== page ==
You mentioned earlier that you need executives who can see the big picture and help to smooth things out. Is that what you mean by ambidextrous leadership in your book?
Ambidextrous leadership is a term a coined by Michael Tushman and Charles O'Reilly. It's the idea that any business has to do two things: one is to exploit the current business and make it as profitable as it can be; the other is explore new businesses for the future. It can be hard for executives to jump from one context to the other because the mindsets are so different, but more executives will need to be able to do this in the future. It just doesn’t come naturally to most people.
Intrapreneurship in Practice
How have your own experiences with the intrapreneurship process worked in practice?
I worked for six years at Goodyear, where I concentrated on launching new businesses outside the core tire business. A number of structural things were done well and helped to make new business innovation successful. First, it was something that the CEO wanted to do, and therefore innovation teams got the funding necessary to make it work. The company also was open to this idea of incubating new businesses, and we actually sequestered funds for incubation – a certain amount of money was earmarked during budgeting that could only be used for incubation, so funds were available when we were ready to go to market. Of course, we had some issues in making innovation work, but over time some of the practices that we've talked about were effective. Goodyear is a very process-oriented company, and the Innovation Stage Gate helped reassure people that the process of launching these new businesses would not be chaotic.
What kinds of companies have had the best results with your methods?
Every company has its own context and its own challenges. Lean startup is the idea that innovation is essentially about learning. It involves doing experiments, reducing risk over time, creating deep interaction with customers, spending time in the business ecosystem. This, I think, can work in every context, but it’s often thwarted because the practices themselves can create resistance inside the company. I don’t think the key is to replicate specific practices within every corporate setting, but to replicate the thinking around them. If I'm a process-oriented company, maybe I want to do something similar to the Innovation Stage Gate. If I'm not process oriented, I still need to ask what practices will work to make sure that I've got an understanding with the core business that lets me leverage its assets.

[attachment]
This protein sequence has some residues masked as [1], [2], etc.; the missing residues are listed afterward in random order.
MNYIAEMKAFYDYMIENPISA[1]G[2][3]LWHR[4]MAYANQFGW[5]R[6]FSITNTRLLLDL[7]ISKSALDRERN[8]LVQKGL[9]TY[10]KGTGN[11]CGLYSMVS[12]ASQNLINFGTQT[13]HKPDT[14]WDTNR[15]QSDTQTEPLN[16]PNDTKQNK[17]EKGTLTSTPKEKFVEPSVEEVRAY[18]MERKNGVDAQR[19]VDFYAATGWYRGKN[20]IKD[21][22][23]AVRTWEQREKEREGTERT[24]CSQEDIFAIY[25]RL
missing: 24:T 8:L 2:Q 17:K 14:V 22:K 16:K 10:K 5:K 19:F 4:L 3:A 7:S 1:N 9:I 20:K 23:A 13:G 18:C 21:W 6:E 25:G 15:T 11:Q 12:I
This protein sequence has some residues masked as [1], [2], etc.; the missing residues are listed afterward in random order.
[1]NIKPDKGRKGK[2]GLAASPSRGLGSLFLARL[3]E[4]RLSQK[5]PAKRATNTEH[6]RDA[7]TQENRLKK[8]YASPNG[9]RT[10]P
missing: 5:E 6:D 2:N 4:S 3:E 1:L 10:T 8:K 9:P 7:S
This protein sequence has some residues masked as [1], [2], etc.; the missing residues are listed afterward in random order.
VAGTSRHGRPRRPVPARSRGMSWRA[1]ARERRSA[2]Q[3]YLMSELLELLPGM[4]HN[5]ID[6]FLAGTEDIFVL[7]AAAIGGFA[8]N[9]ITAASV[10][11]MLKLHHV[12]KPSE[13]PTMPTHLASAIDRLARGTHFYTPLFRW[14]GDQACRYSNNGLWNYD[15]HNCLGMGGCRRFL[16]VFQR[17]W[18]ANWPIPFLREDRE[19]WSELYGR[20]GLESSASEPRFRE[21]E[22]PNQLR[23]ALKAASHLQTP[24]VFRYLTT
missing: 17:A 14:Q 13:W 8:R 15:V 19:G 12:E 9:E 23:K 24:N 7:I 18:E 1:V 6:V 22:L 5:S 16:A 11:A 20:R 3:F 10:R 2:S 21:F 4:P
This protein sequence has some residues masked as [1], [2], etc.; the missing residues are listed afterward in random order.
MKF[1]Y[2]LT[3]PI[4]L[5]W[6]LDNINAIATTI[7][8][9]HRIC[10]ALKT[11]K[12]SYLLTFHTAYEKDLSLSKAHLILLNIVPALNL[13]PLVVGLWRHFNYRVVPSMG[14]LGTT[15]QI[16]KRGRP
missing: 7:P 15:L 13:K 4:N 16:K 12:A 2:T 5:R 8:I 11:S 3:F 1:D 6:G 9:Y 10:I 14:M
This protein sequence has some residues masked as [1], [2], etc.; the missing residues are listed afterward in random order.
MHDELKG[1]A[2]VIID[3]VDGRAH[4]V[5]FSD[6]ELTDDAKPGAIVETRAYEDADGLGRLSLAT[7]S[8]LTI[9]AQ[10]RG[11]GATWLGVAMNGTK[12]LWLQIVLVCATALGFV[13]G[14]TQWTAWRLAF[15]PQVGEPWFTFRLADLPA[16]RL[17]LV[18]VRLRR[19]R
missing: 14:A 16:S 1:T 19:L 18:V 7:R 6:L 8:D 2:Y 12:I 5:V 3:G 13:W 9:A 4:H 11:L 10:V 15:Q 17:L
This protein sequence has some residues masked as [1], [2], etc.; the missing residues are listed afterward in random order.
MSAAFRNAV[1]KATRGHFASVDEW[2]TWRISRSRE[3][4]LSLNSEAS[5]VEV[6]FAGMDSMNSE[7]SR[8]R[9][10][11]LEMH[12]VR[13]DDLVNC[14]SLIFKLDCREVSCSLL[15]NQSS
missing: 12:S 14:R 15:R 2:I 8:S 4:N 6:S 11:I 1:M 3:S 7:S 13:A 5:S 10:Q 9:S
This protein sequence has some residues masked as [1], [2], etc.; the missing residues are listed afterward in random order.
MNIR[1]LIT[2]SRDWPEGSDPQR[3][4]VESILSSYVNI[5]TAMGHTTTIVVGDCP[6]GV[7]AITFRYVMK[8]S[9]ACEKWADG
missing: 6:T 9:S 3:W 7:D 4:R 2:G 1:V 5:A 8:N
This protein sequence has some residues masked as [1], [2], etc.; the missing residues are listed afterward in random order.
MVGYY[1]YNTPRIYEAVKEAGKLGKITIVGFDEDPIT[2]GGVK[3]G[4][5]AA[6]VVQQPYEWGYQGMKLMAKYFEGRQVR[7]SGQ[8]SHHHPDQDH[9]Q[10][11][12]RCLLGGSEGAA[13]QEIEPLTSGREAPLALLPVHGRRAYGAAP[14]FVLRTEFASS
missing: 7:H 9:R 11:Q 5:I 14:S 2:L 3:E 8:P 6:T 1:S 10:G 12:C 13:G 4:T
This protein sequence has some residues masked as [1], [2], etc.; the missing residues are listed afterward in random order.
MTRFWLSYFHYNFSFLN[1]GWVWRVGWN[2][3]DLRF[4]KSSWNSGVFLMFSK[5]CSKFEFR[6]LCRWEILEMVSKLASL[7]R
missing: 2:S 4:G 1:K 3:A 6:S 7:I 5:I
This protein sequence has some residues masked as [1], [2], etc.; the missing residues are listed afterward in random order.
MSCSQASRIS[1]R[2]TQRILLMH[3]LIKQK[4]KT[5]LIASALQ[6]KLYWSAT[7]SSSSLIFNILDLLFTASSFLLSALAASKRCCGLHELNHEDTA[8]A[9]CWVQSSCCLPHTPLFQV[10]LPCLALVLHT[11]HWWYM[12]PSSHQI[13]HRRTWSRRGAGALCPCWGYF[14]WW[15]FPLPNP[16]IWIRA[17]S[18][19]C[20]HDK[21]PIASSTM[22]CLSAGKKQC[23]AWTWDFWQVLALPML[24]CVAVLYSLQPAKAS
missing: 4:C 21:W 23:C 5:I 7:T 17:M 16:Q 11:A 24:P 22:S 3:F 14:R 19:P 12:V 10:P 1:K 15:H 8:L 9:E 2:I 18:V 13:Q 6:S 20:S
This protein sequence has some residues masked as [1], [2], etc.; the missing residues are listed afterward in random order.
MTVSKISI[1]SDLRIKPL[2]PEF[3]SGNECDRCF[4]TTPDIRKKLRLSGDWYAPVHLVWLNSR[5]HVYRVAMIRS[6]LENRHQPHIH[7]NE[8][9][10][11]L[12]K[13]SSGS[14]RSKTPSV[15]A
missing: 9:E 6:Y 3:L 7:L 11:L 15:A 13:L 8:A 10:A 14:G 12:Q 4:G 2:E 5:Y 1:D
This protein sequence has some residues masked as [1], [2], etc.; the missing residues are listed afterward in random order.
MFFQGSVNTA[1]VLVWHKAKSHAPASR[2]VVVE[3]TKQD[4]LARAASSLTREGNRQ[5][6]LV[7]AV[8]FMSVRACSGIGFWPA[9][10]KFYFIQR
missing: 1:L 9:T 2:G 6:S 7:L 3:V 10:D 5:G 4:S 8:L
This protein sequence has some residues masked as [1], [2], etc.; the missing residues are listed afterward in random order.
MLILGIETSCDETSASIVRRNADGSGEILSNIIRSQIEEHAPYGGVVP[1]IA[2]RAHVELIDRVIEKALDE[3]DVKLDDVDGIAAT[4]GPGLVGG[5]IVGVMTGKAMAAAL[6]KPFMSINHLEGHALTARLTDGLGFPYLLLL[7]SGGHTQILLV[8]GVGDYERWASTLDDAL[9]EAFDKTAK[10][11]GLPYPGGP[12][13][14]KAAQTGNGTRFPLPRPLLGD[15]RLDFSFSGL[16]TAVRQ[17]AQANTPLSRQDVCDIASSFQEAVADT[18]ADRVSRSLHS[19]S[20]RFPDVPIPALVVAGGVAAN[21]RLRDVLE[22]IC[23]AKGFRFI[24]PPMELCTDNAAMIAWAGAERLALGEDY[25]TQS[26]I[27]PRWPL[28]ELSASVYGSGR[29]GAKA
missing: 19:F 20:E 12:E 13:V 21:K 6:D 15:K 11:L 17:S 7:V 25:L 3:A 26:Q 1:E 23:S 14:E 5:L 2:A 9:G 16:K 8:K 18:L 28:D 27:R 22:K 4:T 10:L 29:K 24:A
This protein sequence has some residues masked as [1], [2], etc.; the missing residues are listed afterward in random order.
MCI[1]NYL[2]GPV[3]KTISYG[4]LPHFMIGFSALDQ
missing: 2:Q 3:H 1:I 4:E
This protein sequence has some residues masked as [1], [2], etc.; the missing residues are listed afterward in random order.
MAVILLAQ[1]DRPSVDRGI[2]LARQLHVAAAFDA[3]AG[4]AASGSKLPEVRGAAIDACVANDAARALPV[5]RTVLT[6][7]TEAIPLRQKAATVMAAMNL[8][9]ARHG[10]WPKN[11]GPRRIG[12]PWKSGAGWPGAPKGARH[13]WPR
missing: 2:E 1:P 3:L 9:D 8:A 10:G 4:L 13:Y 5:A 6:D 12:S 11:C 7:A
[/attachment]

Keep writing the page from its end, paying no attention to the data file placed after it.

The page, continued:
There are two basic frameworks that help in any case. The first was observed by Kurt Lewin, a famous pioneer in organization development. He made the point that when you have resistance to something, the best way of overcoming it is to reduce the barriers to compliance, not to increase the pressure on people to comply. This might mean making time and resources available to people in the function, or giving them air cover with their bosses. The second is game theory. It helps you to understand the motivations of other people in the organization. Game theory helps you to think about how to shift the payoff matrix for those with whom you need to work so that they are more likely to collaborate.